Is Warp Drive From Star Trek Possible?

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One of the key plot devices in nearly every "Star Trek" episode and movie is the ability of starships to travel at lightspeed and beyond. This happens thanks to a propulsion system known as warp drive. It sounds "science-fictiony" and it is. Warp drive doesn't actually exist, yet. However, in theory, some version of this propulsion system could be created from the idea—given enough time, money, and materials.

Perhaps the main reason why it seems to be possible is that it hasn't been disproven yet. So, there is hope for a future with FTL (faster-than-light) travel, only it doesn't seem that it will happen any time soon.

What Is Warp Drive?

Warp drive is what allows the science fiction ships to get across space by moving faster than the speed of light. This is an important aspect since lightspeed is the cosmic speed limit—the universe's ultimate traffic law and barrier.

As far as we know, nothing can move faster than light. According to Einstein's theories on relativity, it takes an infinite amount of energy to accelerate an object with mass up to the speed of light. (The reason why light itself isn't affected by this fact is that photons, the particles of light, don't have any mass.) As a result, it would appear that having a spacecraft traveling at (or exceeding) the speed of light is simply impossible.

Yet, there are two loopholes. One is that there doesn't seem to be a prohibition on traveling as close as possible to lightspeed. And the second one is that when we talk about the impossibility of reaching the speed of light, we are talking about the propulsion of objects. However, the idea of warp drive is not necessarily based on the ships or objects themselves flying at the speed of light.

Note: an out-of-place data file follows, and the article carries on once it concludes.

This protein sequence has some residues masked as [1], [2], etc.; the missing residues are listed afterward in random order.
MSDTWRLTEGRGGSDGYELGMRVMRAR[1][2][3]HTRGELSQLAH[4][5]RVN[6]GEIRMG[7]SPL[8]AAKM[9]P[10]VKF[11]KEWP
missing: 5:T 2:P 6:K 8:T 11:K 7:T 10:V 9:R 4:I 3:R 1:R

Warp Drive vs. Wormholes

Using a warp drive would be distinctively different from traveling across the universe using wormholes. These are theoretical structures that allow spaceships to travel from one point to another by tunneling through hyperspace. Effectively, they would let ships take a shortcut since they technically remain bound to normal space-time.

A positive byproduct of this is that the starship can get around undesirable effects such as time dilation and massive acceleration effects on the human body, which would really ruin the science fiction storylines.

The Idea of Warp

Our current understanding of physics and how light travels excludes objects from reaching such a velocity yet does not exclude the possibility of space itself traveling at or beyond the speed of light. In fact, some people who have examined the problem claim that in the early universe, space-time expanded at superluminal speed, if only for a very short interval.

If these hypotheses are proven true, a warp drive could take advantage of this loophole, subsequently leaving scientists with the question of how to generate the enormous energy needed to move space-time.

You can think of warp drive in this way: a warp drive is what creates the immense amount of energy that contracts the time-space in front of the starship while equally expanding space-time at the rear, ultimately creating a warp bubble. This would cause space-time to cascade by the bubble—the ship staying stationary to its local area as the warp proceeds to a new destination at superluminal progression.

Motivated by his fascination with Gene Roddenberry's revolutionary plot driver, Mexican scientist Miguel Alcubierre proved that warp drive was, in fact, consistent with the actual laws governing the universe. In his late-20th-century design, known as the Alcubierre drive, the starship rides a "wave" of space-time, much like a surfer rides a wave on the ocean.